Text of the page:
Preventive care is a significant focus of healthcare reform in the United States, with good reason.
According to the Centers for Disease Control and Prevention, almost one out of every two adults has at least one chronic illness, many of which are preventable. Through policy, patient support, employee engagement, and more, players in the healthcare system are encouraging people to take preventive measures to ward off infectious diseases, unintentional injuries, and chronic diseases to stay healthy and avoid future medical problems.
What is preventive care?
Preventive care strategies are typically divided into three levels. Primary prevention methods are the easiest and least-costly: wearing a bicycle helmet, getting recommended immunizations, and steering clear of tobacco products, for example. Secondary prevention methods are used to detect and treat people with risk factors: receiving a screening to gestational diabetes, perhaps. Methods of tertiary prevention aim to reduce the impact or slow the progression of an established, symptomatic disease—surgery to remove suspicious tissue or rehabilitation to build a patients’ stamina.
Prevention goes hand-in-hand with wellness. The idea is that when people do their best to stay healthy and reduce their risks for future health problems, they can avoid incurring unnecessary medical costs—and ultimately, bring down the cost of insurance.
What’s the bottom-line?
To be sure, the bottom-line economic benefits of providing preventive care medical services are debatable and under constant scrutiny. Payors across the heathcare system have to pay for health and risk screenings, well visits and the like, even if the services don’t improve a person’s health or serve to prevent future disease (and their associated medical bills). For instance, most routine colon cancer screenings on asymptomatic people don’t yield abnormal results—yet they carry a price tag. The smaller percentage of colorectal screenings that detect early onset of illness, however, can help diagnose and address a serious condition before it progresses and make a significant impact on the patient’s course of treatment, lifespan, and healthcare costs.
While overall healthcare spending might not actually go down as a result of delivering preventive care, it will result in a healthier, more health-informed population—and this is the goal of the many programs and initiatives being created and promoted across the healthcare system. It’s empowering individuals and families to lead healthier lifestyles that reduce their risk for costly, chronic conditions. A price can’t be given to the peace of mind that comes with “clean” lab results, after all. So let’s take a look at how preventive medicine is being addressed across the healthcare system:
Affordable Care Act
Legislation has already been passed to give people access to affordable preventive care services. ACA-compliant healthcare plans are required to cover a wide range of evidence-based preventive care services for adults and children—at no cost to the insured. These services include blood pressure screening, colorectal cancer screening for adults over 50, diet counseling for adults at a higher risk for chronic disease, various immunization vaccines, obesity screening and counseling, well-woman visits for women under 65, hearing screenings for newborns, and oral health risk assessments for young children. For a comprehensive list, visit healthcare.gov’s preventive care benefits section.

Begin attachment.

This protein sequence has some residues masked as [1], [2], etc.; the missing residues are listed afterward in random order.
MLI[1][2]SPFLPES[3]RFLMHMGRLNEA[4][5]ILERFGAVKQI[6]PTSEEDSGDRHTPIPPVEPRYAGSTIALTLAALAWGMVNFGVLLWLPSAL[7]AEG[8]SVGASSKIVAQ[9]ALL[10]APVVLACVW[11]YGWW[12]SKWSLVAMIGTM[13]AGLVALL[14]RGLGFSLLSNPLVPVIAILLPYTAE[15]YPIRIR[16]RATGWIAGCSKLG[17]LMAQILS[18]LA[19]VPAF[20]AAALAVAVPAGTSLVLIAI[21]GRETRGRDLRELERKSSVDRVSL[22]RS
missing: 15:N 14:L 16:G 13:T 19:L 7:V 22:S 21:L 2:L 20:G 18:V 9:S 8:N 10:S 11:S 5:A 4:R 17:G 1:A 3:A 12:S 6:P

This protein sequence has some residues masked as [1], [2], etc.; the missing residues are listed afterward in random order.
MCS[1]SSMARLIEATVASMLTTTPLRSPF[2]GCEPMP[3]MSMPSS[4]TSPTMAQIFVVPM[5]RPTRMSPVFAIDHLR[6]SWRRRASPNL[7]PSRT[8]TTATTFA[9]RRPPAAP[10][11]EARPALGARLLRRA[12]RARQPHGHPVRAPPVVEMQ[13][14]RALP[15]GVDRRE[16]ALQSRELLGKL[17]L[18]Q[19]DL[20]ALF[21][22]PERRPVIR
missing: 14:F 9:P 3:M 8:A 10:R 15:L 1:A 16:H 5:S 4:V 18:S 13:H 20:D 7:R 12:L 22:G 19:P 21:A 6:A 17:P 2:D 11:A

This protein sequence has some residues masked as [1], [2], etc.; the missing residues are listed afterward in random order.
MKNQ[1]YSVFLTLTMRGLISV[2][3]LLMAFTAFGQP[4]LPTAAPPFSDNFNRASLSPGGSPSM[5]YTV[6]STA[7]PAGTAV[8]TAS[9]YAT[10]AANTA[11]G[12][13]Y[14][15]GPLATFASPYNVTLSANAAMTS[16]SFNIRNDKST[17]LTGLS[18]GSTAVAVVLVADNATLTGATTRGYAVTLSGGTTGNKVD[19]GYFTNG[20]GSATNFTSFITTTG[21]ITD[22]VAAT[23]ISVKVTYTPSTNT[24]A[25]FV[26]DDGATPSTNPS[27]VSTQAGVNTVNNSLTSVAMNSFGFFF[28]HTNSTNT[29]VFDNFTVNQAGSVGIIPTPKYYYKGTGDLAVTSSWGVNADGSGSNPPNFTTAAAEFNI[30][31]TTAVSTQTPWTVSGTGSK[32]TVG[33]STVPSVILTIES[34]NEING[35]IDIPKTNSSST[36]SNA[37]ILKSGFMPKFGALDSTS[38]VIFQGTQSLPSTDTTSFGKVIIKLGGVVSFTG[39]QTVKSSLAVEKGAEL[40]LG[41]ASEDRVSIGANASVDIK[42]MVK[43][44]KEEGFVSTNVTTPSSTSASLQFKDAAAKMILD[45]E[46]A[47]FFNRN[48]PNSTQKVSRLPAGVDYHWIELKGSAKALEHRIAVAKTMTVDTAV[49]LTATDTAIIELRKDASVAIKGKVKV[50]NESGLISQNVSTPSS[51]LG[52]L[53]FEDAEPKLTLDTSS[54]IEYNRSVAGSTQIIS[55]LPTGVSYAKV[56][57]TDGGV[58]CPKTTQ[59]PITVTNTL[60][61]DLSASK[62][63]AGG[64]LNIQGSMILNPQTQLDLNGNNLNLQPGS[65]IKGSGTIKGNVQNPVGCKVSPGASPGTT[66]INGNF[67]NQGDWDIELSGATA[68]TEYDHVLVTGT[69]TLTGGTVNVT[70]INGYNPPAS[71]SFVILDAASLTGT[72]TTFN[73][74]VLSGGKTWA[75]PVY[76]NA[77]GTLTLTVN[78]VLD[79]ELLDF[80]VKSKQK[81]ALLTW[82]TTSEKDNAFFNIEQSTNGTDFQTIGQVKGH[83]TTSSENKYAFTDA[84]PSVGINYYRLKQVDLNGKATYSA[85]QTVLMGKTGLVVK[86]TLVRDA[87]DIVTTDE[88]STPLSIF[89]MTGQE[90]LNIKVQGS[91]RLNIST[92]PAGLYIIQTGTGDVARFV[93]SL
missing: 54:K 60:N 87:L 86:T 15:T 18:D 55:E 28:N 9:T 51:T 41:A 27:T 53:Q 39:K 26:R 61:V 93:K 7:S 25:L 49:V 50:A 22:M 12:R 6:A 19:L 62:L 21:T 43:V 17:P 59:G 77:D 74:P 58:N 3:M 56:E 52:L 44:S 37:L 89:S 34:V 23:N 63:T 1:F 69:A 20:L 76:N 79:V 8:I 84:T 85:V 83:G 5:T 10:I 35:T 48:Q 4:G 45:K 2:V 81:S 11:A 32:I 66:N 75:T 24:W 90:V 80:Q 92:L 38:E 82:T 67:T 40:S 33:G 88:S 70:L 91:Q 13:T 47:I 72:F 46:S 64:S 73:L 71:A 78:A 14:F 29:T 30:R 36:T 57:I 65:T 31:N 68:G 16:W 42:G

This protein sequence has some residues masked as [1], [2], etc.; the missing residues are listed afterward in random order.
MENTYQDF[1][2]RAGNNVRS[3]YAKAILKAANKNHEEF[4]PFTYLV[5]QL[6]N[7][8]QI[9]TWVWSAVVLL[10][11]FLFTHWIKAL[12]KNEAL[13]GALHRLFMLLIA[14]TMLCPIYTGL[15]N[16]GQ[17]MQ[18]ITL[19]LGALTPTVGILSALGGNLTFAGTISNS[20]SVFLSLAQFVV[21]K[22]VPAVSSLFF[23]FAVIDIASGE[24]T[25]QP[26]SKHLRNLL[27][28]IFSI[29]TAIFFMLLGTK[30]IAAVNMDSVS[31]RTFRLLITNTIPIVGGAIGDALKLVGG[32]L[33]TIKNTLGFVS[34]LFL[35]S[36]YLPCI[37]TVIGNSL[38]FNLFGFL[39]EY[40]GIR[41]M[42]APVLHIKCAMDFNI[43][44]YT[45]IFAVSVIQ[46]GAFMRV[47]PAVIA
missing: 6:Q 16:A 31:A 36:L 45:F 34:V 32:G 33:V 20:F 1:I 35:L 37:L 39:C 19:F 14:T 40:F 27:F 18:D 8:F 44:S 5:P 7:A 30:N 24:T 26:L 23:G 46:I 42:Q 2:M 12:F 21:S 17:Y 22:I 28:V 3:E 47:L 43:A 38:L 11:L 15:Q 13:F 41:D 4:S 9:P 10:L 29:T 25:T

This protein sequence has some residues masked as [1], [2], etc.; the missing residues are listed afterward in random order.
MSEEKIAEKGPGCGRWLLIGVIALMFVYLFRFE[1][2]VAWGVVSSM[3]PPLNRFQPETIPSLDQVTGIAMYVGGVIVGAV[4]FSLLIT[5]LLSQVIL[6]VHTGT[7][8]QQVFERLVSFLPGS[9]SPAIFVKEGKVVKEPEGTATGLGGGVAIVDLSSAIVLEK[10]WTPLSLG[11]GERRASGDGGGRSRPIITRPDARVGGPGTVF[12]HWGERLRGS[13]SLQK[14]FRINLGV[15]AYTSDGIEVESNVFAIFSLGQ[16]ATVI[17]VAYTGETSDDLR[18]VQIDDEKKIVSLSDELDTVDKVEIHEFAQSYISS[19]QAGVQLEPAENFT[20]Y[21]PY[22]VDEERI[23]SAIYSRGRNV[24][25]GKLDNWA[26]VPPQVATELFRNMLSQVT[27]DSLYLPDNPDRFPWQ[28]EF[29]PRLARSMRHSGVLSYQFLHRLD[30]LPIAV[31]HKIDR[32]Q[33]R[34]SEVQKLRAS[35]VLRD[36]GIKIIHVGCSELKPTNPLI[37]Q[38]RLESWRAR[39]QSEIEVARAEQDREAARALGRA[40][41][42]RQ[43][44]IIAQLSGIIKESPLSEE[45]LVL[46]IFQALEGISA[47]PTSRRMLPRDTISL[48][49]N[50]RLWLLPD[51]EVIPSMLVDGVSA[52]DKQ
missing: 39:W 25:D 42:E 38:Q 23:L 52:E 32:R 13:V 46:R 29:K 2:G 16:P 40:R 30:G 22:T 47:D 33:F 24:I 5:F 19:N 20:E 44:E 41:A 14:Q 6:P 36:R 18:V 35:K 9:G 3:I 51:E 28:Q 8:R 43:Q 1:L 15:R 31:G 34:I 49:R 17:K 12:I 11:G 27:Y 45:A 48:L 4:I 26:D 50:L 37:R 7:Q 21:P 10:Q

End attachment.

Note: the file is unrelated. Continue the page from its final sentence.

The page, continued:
Employer-Sponsored Wellness Programs
Workplace wellness programs are an increasing popular way for employers to ensure a healthier, more engaged workforce. They encourage healthy fitness and nutrition choices and help employees learn about, reduce and manage risk factors such as obesity and tobacco use in the spirit of feeling great and preventing chronic disease. In addition to promoting various incentive-based initiatives, many wellness programs provide secondary preventive care services such as health coaching, in which a health care professional works with individual employees to help them manage lifestyle-related risk factors and learn healthier behaviors resulting in more positive outcomes.
Medical Case Management and Chronic Care Programs
Sometimes offered as part of a wellness program, but often offered as a benefit through a person’s insurance carrier, medical case management provides clinical support to a patient with a chronic condition, injury, or a complex treatment plan. These programs are designed to reduce hospital re-admissions (especially to the emergency room) and keep people aligned with their treatment plans. A medical professional works with a patient and his or her care team to coordinate their care, assuring compliance with medications and helping to control conditions.
Aside from providing coverage for a wide range of preventive care services and offering case management services, insurers play a critical role in providing people with resources to proactively stay healthy. Healthier policyholders incur less claims, after all, and people are looking to their insurance providers to help them make more informed healthcare choices. Health plans offer members different tools to help them manage their health—online and offline through personal support, via audio/visual libraries, education materials, and tips for healthy living—on topics ranging from fighting germs and flossing teeth to immunizations and lifestyle-based healthcare recommendations.
Public Health Programs
Additionally, there are numerous public health programs at the national, state, and community levels that address preventive care. Many of these focus on communication—getting the word out to people about the importance of prevention and wellness—as well as providing services and activities to keep community members and their families “in the system” and taking steps toward a healthy future.